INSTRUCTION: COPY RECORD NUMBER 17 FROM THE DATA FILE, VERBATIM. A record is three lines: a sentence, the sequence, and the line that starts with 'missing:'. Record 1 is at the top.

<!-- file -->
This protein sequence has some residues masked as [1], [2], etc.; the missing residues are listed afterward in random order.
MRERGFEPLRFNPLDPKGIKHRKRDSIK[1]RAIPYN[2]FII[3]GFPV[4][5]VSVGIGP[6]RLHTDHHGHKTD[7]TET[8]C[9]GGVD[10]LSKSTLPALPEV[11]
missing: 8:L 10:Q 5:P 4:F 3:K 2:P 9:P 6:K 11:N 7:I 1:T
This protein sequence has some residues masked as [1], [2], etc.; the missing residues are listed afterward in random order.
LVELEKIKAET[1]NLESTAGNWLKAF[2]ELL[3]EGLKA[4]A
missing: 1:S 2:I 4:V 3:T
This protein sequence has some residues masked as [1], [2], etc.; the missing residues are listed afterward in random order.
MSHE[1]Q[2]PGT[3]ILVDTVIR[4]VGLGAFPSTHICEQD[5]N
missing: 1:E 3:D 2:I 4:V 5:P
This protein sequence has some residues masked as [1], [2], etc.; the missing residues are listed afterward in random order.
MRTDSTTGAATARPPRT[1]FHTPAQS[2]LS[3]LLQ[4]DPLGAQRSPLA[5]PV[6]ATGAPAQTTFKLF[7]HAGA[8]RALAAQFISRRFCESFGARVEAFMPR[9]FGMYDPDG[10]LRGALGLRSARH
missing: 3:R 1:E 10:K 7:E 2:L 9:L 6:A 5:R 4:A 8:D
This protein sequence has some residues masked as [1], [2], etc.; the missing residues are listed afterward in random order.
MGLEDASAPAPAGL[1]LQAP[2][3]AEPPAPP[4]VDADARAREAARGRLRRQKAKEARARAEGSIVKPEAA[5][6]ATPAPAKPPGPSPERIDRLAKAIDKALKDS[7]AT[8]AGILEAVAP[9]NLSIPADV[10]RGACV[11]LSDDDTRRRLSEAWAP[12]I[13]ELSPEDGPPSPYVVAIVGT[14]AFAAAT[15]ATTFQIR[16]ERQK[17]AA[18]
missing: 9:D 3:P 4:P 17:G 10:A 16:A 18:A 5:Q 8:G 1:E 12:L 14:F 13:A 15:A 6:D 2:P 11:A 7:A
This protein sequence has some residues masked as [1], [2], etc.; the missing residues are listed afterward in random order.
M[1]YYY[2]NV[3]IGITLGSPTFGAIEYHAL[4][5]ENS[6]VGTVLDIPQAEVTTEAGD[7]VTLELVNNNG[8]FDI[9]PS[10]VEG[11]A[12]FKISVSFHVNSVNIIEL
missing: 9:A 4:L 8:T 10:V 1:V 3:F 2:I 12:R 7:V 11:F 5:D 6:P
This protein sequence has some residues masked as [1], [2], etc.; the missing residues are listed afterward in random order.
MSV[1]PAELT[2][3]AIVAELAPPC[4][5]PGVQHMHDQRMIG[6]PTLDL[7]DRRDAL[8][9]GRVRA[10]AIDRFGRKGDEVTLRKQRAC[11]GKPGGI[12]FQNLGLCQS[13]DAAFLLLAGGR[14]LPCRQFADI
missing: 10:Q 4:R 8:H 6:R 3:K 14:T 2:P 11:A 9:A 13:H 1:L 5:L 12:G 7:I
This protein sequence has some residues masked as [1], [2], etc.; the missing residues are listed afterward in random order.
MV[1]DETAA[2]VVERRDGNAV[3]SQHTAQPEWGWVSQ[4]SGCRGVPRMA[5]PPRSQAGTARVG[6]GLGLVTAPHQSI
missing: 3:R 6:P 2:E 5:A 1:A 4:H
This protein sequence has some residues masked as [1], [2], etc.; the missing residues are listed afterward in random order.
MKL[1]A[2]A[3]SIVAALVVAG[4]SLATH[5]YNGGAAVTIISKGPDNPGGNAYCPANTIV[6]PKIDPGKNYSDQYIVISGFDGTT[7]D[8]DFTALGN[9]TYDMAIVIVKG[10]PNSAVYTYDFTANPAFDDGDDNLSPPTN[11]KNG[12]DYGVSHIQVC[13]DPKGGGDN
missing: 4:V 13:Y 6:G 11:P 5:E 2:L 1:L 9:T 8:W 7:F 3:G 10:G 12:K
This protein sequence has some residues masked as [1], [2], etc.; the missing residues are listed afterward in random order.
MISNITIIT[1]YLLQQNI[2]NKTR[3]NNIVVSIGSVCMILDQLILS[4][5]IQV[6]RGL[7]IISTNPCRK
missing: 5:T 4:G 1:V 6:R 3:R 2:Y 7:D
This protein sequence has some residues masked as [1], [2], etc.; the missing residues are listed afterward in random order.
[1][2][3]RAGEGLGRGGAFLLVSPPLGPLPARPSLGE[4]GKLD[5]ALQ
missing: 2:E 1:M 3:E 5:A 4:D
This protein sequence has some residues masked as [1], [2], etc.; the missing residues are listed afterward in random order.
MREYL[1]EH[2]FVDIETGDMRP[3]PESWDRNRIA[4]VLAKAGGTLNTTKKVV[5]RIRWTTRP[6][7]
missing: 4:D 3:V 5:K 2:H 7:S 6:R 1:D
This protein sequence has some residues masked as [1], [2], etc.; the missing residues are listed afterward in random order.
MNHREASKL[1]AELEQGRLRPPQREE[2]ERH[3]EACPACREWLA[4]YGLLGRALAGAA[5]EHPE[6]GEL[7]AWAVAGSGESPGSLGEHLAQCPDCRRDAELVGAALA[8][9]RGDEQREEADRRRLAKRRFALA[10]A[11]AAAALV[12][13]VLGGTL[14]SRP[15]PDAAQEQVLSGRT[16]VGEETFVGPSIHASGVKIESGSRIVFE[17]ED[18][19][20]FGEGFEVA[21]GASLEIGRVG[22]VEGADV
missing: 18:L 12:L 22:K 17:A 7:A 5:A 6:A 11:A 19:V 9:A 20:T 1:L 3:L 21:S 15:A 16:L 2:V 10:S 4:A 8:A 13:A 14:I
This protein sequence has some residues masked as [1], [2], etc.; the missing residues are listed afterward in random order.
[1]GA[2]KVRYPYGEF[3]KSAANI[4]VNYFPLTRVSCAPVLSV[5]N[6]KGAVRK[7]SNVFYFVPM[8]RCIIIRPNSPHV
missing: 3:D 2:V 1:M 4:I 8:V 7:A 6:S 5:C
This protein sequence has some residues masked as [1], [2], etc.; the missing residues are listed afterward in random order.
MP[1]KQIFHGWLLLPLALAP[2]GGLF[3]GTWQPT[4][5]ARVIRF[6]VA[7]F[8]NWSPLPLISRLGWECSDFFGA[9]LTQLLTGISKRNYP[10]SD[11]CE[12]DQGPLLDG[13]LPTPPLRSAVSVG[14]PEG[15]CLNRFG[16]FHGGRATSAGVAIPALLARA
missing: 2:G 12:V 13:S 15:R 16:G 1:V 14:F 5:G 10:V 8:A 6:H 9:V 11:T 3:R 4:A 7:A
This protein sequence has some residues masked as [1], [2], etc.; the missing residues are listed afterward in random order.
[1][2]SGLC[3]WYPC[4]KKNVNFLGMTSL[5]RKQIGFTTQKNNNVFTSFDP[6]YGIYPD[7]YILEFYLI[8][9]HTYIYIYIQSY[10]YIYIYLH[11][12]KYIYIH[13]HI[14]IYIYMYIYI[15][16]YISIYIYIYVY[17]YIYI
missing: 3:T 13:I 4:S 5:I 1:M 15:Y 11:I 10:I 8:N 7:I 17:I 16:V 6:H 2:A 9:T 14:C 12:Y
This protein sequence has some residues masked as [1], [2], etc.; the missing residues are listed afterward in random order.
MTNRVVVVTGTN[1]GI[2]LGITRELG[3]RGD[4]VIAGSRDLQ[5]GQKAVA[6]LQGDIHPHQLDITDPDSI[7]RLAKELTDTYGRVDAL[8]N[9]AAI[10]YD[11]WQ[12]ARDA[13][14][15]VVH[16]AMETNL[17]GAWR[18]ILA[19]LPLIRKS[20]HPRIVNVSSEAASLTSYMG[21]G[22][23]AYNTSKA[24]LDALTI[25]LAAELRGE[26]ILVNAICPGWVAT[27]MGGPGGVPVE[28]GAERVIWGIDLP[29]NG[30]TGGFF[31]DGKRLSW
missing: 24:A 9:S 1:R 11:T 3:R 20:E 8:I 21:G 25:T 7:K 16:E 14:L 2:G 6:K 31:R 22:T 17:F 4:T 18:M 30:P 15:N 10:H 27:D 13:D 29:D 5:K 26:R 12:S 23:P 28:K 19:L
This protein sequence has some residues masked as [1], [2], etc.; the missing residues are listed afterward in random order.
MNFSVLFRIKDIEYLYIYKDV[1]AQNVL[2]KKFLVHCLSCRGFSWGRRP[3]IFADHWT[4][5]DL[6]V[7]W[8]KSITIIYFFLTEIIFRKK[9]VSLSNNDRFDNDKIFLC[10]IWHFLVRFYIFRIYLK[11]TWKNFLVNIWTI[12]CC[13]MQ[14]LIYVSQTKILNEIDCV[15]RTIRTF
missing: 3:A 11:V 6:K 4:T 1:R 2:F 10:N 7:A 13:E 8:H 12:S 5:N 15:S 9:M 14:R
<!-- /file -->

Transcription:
This protein sequence has some residues masked as [1], [2], etc.; the missing residues are listed afterward in random order.
MTNRVVVVTGTN[1]GI[2]LGITRELG[3]RGD[4]VIAGSRDLQ[5]GQKAVA[6]LQGDIHPHQLDITDPDSI[7]RLAKELTDTYGRVDAL[8]N[9]AAI[10]YD[11]WQ[12]ARDA[13][14][15]VVH[16]AMETNL[17]GAWR[18]ILA[19]LPLIRKS[20]HPRIVNVSSEAASLTSYMG[21]G[22][23]AYNTSKA[24]LDALTI[25]LAAELRGE[26]ILVNAICPGWVAT[27]MGGPGGVPVE[28]GAERVIWGIDLP[29]NG[30]TGGFF[31]DGKRLSW
missing: 24:A 9:S 1:R 11:T 3:R 20:E 8:I 21:G 25:T 7:K 16:E 14:L 2:G 6:K 31:R 22:T 17:F 4:T 18:M 30:P 15:N 10:H 27:D 13:D 29:D 5:K 26:R 12:S 23:P 28:K 19:L